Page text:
Consumers who used a decision aid to select health insurance plans under the Affordable Care Act were more likely to choose plans that were better-suited to their health needs, according to new research from the School of Medicine and the Brown School at Washington University in St. Louis.
More than 12 million Americans have enrolled in plans through the ACA’s health insurance marketplace, but many struggle to make an informed choice. The authors developed Show Me My Health Plans, (showmehealthplans.org), a free, web-based decision aid for Missouri residents that simplified information, assessed user knowledge, and provided a personalized cost calculator to estimate how much users might spend on health insurance and health care annually.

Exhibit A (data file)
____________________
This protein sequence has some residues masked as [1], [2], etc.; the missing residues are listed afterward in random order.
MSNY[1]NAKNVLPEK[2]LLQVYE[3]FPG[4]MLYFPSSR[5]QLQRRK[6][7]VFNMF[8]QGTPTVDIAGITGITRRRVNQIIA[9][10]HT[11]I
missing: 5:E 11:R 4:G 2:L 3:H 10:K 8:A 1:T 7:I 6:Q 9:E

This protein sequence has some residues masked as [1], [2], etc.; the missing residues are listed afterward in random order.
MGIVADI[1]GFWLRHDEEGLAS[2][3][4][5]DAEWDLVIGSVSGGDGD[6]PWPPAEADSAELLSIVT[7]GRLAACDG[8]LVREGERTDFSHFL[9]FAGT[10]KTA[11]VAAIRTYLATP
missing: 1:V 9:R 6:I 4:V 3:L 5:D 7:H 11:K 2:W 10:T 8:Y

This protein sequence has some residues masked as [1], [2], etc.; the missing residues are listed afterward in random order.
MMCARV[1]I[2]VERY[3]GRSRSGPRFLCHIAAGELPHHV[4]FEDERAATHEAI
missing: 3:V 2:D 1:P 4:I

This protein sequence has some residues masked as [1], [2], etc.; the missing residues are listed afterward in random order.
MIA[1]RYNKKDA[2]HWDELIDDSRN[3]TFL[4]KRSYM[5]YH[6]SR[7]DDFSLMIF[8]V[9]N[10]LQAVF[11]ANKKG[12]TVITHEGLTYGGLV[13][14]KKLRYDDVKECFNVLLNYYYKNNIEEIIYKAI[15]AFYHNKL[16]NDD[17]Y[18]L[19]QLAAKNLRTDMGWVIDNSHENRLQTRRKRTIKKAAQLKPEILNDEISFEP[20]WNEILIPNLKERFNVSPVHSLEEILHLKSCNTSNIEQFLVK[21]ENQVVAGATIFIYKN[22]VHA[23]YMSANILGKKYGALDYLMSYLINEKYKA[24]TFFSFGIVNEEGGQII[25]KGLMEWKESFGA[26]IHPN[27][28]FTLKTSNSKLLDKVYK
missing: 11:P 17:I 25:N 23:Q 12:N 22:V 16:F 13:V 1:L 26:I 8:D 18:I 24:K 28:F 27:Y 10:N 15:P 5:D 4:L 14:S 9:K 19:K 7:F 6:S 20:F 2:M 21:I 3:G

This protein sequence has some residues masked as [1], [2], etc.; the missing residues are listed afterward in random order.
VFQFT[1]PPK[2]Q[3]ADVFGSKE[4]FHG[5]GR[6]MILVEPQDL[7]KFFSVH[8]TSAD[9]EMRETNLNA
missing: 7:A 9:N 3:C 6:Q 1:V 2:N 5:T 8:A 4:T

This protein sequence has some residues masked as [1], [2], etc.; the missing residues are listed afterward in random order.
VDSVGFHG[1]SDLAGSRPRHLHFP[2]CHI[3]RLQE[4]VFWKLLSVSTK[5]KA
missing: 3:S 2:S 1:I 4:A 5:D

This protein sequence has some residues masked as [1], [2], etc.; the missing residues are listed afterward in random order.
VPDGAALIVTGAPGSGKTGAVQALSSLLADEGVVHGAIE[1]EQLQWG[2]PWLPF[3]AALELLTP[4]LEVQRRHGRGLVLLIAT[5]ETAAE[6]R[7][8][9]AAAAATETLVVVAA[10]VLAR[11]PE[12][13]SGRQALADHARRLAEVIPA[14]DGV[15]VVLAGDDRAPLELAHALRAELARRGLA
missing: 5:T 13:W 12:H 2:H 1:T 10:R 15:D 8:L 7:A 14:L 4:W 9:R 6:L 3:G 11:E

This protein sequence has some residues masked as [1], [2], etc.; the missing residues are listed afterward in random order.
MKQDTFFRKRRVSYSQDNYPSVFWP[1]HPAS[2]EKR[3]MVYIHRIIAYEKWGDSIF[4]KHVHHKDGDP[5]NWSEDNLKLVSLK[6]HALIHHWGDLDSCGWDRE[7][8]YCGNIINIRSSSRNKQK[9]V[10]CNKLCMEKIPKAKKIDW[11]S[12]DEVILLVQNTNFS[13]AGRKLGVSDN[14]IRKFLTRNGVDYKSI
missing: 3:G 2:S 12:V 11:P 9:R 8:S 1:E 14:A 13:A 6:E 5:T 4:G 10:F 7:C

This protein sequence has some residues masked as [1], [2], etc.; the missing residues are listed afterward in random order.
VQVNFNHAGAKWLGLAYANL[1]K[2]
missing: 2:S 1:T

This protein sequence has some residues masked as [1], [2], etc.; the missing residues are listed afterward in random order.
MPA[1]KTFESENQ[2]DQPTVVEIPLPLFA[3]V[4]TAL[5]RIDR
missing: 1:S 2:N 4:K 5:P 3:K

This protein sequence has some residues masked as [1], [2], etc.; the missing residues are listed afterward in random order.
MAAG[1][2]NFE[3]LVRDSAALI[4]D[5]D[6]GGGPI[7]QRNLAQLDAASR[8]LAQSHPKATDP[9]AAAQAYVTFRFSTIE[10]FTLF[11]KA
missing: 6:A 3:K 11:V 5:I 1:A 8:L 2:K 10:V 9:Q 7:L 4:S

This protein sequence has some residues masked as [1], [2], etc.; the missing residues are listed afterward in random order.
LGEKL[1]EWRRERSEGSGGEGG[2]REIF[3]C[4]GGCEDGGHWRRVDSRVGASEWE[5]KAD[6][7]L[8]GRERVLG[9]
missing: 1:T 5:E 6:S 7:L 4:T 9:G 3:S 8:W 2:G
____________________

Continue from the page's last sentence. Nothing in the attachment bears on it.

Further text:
To evaluate the tool, the authors looked at the quality of decision-making by 328 enrollees. They found that those who used the tool were more knowledgeable about health insurance and 10 times more likely to choose higher-cost “silver” or “gold” plans that were a better value for those with high health needs.
“Although the ACA took an important step by improving access to quality health insurance, that access needs to be supplemented by education to support individuals in choosing a plan that meets their needs and preferences,” wrote lead author Dr. Mary C. Politi, associate professor at the School of Medicine. Co-authors included the Brown School’s Dr. Timothy McBride, professor, and Dr. Abigail Barker, research analyst.
The paper was published in the July-December issue of MDM Policy & Practice.